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MONDAY, Nov. 2, 2020 (HealthDay News) -- The COVID-19 infection rate among first responders in New York City was 15 times greater than the rate in New York City overall between January and May, according to a letter to the editor published online Oct. 29 in ERJ Open Research.
Michael D. Weiden, M.D., from the Fire Department of the City of New York (FDNY) in Brooklyn, and colleagues examined risk factors for COVID-19 diagnosis and severe COVID-19 disease (hospitalization or death) in FDNY responders. FDNY electronic medical records were used to identify 14,290 first responders (mean age, 40.4 years) who were actively employed on Jan. 3, 2020, and had received at least two pulmonary function tests between their hire date and Feb. 29, 2020.
The researchers found that between Jan. 3, 2020, and May 31, 2020, 5,175 first responders had confirmed or suspected COVID-19, and 62 were hospitalized. Three participants died in hospital, and one died at home. Younger adults (aged 18 to 44 years) had a lower rate of COVID-19-related hospitalizations and experienced no COVID-19-related deaths; however, they did have an elevated infection rate (405.3 per 1,000 versus 362.1 per 1,000 overall). EMS providers had more cases of severe COVID-19 than firefighters (1.2 versus 0.19 percent). When adjusting for confounding variables, EMS providers had 4.23-fold increased odds of severe disease versus firefighters. EMS providers only had a modest increase in odds of confirmed COVID-19. There was an association seen between a greater rate of forced expiratory volume in one second decline prior to Jan. 3 and severe COVID-19; this association was not seen for confirmed or suspected COVID-19 infection. Ever smokers did not have increased odds of severe or confirmed COVID-19 versus never smokers. Older age, higher body mass index or blood glucose level, and non-White race were independent risk factors for severe COVID-19.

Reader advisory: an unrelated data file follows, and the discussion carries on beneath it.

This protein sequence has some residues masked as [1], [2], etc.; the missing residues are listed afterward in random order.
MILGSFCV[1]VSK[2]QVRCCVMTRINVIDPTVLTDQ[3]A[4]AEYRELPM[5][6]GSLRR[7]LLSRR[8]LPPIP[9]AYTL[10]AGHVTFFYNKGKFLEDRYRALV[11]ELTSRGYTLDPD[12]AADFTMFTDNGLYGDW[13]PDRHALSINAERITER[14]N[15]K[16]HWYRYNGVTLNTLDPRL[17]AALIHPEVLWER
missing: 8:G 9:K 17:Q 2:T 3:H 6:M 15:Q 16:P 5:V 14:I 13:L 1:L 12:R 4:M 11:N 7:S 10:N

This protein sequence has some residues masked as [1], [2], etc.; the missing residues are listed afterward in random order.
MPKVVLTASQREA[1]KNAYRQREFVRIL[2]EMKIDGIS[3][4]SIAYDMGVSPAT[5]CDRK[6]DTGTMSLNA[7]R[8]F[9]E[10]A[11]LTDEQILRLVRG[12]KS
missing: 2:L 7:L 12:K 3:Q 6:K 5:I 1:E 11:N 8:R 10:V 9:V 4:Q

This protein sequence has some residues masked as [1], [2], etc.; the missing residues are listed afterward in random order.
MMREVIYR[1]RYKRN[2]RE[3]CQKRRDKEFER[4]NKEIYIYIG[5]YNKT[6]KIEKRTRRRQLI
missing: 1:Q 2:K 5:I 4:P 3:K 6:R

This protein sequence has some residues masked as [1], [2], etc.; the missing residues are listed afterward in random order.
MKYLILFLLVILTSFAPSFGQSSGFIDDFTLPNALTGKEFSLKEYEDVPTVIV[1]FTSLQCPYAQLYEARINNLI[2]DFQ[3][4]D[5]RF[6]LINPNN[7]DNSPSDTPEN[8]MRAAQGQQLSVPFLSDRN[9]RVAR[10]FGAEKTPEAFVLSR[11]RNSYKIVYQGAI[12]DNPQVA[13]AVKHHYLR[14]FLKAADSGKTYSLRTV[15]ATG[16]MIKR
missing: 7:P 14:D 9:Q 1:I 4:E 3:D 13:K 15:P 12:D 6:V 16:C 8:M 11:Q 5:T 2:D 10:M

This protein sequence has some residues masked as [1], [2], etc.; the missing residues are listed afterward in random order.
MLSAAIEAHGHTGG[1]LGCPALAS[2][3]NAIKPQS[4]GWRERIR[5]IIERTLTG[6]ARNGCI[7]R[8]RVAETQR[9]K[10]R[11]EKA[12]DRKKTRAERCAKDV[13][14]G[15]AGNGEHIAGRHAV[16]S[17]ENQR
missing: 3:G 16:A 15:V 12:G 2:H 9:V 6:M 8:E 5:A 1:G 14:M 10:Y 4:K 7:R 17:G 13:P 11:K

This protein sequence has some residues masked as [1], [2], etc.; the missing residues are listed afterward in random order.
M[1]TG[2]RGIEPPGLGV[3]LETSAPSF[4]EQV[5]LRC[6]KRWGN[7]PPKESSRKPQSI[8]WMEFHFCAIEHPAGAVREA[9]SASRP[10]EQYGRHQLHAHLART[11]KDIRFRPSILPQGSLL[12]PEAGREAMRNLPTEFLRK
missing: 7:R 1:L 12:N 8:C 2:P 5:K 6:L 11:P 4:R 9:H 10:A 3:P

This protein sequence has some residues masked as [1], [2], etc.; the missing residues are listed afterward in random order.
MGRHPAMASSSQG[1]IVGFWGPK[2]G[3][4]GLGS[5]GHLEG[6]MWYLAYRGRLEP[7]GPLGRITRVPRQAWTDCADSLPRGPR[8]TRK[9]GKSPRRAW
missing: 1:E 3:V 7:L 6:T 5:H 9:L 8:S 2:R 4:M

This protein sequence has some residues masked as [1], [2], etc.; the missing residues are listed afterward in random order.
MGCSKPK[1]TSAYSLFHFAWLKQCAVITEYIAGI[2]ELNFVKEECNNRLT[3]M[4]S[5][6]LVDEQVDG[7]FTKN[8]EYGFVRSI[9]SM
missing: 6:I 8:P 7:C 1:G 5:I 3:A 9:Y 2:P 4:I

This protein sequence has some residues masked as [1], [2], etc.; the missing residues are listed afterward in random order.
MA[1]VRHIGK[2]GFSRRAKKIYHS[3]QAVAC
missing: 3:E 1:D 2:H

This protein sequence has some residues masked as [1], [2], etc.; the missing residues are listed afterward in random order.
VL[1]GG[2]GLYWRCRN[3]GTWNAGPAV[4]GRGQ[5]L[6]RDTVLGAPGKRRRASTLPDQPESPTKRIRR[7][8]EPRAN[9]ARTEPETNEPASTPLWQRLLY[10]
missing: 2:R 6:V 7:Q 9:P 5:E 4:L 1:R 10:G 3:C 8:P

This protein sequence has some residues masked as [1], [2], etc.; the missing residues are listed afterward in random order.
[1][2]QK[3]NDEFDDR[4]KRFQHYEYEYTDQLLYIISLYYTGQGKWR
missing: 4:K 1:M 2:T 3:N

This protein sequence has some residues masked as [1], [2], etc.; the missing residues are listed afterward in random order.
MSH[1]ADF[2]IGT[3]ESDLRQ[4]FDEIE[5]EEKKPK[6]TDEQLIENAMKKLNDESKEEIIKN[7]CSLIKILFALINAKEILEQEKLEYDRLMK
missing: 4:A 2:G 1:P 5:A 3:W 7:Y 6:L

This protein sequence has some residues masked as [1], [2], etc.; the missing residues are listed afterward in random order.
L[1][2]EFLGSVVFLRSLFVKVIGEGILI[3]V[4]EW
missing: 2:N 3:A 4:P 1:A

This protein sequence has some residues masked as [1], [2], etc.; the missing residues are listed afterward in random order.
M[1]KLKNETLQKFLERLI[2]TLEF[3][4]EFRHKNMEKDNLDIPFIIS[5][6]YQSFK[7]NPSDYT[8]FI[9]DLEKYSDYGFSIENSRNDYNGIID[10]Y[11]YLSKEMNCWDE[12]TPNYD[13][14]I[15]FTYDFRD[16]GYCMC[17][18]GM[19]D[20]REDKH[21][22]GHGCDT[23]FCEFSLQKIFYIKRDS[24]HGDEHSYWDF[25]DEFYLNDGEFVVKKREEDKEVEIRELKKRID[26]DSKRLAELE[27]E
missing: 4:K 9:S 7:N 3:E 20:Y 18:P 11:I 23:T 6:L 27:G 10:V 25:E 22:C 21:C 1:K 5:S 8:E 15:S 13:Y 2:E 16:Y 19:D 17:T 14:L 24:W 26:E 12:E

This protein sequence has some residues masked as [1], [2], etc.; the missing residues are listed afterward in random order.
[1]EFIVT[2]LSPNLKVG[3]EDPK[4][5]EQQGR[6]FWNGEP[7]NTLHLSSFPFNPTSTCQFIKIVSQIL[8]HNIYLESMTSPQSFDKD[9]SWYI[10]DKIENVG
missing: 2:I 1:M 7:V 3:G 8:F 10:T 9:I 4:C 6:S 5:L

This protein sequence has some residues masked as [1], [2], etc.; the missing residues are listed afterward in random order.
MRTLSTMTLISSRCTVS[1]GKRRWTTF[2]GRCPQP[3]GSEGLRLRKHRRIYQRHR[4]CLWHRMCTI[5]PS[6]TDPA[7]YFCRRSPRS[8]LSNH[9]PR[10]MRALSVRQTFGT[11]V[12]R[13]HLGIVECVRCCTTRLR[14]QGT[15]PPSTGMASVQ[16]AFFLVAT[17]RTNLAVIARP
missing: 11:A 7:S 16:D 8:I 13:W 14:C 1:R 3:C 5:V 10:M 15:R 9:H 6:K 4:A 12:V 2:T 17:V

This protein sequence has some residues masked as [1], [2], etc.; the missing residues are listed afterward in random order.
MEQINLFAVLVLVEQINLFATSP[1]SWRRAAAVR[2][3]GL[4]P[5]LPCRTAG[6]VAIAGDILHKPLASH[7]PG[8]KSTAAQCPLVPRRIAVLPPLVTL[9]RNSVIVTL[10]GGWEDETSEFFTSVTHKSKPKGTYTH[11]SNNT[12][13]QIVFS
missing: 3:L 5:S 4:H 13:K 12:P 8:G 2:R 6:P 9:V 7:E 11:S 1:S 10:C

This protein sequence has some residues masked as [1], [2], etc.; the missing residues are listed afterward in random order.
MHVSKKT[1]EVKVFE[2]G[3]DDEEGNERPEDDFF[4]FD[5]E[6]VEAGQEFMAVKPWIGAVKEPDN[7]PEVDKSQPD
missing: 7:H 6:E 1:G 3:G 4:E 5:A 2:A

"Between Jan. 3, 2020, and May 31, 2020, we observed that the COVID-19 infection rate among FDNY responders was 362 per 1,000 -- 15 times the NYC rate," the authors write.
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Updated on May 25, 2022